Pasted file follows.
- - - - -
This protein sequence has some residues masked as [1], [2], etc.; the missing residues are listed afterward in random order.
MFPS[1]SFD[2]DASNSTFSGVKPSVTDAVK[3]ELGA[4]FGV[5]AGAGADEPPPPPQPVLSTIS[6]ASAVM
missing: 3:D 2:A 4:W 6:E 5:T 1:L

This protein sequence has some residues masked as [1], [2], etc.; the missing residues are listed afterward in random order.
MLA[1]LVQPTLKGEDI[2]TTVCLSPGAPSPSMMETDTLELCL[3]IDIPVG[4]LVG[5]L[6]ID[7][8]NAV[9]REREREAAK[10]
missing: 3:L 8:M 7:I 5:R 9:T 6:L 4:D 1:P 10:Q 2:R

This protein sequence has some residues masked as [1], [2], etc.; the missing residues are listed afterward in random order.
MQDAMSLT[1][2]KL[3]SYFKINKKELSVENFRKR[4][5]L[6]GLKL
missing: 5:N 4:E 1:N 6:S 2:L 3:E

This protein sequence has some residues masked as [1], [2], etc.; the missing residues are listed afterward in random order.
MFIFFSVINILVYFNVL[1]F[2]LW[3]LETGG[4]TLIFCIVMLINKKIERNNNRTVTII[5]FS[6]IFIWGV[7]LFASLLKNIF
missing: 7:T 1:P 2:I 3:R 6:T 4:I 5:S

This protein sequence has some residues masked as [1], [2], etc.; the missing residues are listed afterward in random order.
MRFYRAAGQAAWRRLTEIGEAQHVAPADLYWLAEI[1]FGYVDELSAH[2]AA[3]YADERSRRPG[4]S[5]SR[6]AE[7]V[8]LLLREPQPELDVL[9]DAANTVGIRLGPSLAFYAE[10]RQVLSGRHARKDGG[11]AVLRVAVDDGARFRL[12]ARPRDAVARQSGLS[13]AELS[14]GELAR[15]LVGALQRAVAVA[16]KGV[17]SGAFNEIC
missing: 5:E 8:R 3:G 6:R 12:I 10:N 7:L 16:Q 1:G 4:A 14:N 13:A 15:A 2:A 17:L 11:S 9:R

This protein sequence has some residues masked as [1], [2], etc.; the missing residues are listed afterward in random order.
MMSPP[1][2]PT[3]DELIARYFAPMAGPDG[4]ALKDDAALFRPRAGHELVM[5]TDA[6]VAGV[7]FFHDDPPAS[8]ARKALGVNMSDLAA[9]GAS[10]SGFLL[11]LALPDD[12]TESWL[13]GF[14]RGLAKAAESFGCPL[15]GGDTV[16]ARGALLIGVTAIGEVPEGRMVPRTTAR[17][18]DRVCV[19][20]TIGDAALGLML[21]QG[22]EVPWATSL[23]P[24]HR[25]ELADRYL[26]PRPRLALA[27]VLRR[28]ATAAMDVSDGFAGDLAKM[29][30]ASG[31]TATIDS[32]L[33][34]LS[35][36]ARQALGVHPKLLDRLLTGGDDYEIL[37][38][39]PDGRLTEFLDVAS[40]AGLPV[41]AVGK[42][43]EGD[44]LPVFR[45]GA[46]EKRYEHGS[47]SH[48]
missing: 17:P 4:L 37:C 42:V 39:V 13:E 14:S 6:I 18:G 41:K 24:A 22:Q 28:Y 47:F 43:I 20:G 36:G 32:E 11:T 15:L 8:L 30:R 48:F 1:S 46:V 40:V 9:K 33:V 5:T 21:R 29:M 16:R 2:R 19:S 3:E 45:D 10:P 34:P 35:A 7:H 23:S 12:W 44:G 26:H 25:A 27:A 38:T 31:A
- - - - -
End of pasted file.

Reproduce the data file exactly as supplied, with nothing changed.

This protein sequence has some residues masked as [1], [2], etc.; the missing residues are listed afterward in random order.
MFPS[1]SFD[2]DASNSTFSGVKPSVTDAVK[3]ELGA[4]FGV[5]AGAGADEPPPPPQPVLSTIS[6]ASAVM
missing: 3:D 2:A 4:W 6:E 5:T 1:L

This protein sequence has some residues masked as [1], [2], etc.; the missing residues are listed afterward in random order.
MLA[1]LVQPTLKGEDI[2]TTVCLSPGAPSPSMMETDTLELCL[3]IDIPVG[4]LVG[5]L[6]ID[7][8]NAV[9]REREREAAK[10]
missing: 3:L 8:M 7:I 5:R 9:T 6:L 4:D 1:P 10:Q 2:R

This protein sequence has some residues masked as [1], [2], etc.; the missing residues are listed afterward in random order.
MQDAMSLT[1][2]KL[3]SYFKINKKELSVENFRKR[4][5]L[6]GLKL
missing: 5:N 4:E 1:N 6:S 2:L 3:E

This protein sequence has some residues masked as [1], [2], etc.; the missing residues are listed afterward in random order.
MFIFFSVINILVYFNVL[1]F[2]LW[3]LETGG[4]TLIFCIVMLINKKIERNNNRTVTII[5]FS[6]IFIWGV[7]LFASLLKNIF
missing: 7:T 1:P 2:I 3:R 6:T 4:I 5:S

This protein sequence has some residues masked as [1], [2], etc.; the missing residues are listed afterward in random order.
MRFYRAAGQAAWRRLTEIGEAQHVAPADLYWLAEI[1]FGYVDELSAH[2]AA[3]YADERSRRPG[4]S[5]SR[6]AE[7]V[8]LLLREPQPELDVL[9]DAANTVGIRLGPSLAFYAE[10]RQVLSGRHARKDGG[11]AVLRVAVDDGARFRL[12]ARPRDAVARQSGLS[13]AELS[14]GELAR[15]LVGALQRAVAVA[16]KGV[17]SGAFNEIC
missing: 5:E 8:R 3:G 6:R 12:I 10:N 7:L 16:Q 1:G 4:A 14:N 13:A 15:A 2:A 17:L 11:S 9:R

This protein sequence has some residues masked as [1], [2], etc.; the missing residues are listed afterward in random order.
MMSPP[1][2]PT[3]DELIARYFAPMAGPDG[4]ALKDDAALFRPRAGHELVM[5]TDA[6]VAGV[7]FFHDDPPAS[8]ARKALGVNMSDLAA[9]GAS[10]SGFLL[11]LALPDD[12]TESWL[13]GF[14]RGLAKAAESFGCPL[15]GGDTV[16]ARGALLIGVTAIGEVPEGRMVPRTTAR[17][18]DRVCV[19][20]TIGDAALGLML[21]QG[22]EVPWATSL[23]P[24]HR[25]ELADRYL[26]PRPRLALA[27]VLRR[28]ATAAMDVSDGFAGDLAKM[29][30]ASG[31]TATIDS[32]L[33][34]LS[35][36]ARQALGVHPKLLDRLLTGGDDYEIL[37][38][39]PDGRLTEFLDVAS[40]AGLPV[41]AVGK[42][43]EGD[44]LPVFR[45]GA[46]EKRYEHGS[47]SH[48]
missing: 17:P 4:L 37:C 42:V 39:V 13:E 14:S 6:I 18:G 41:K 24:A 22:Q 28:Y 47:F 43:I 20:G 36:G 32:E 11:T 15:L 8:L 30:R 48:F 1:S 46:V 40:V 9:K 33:V 5:T 21:R 29:M 16:R 2:R 19:S 3:E 45:D 10:P 34:P 35:A 7:H 23:S 12:W 44:G 26:H 25:A 27:A 38:T 31:A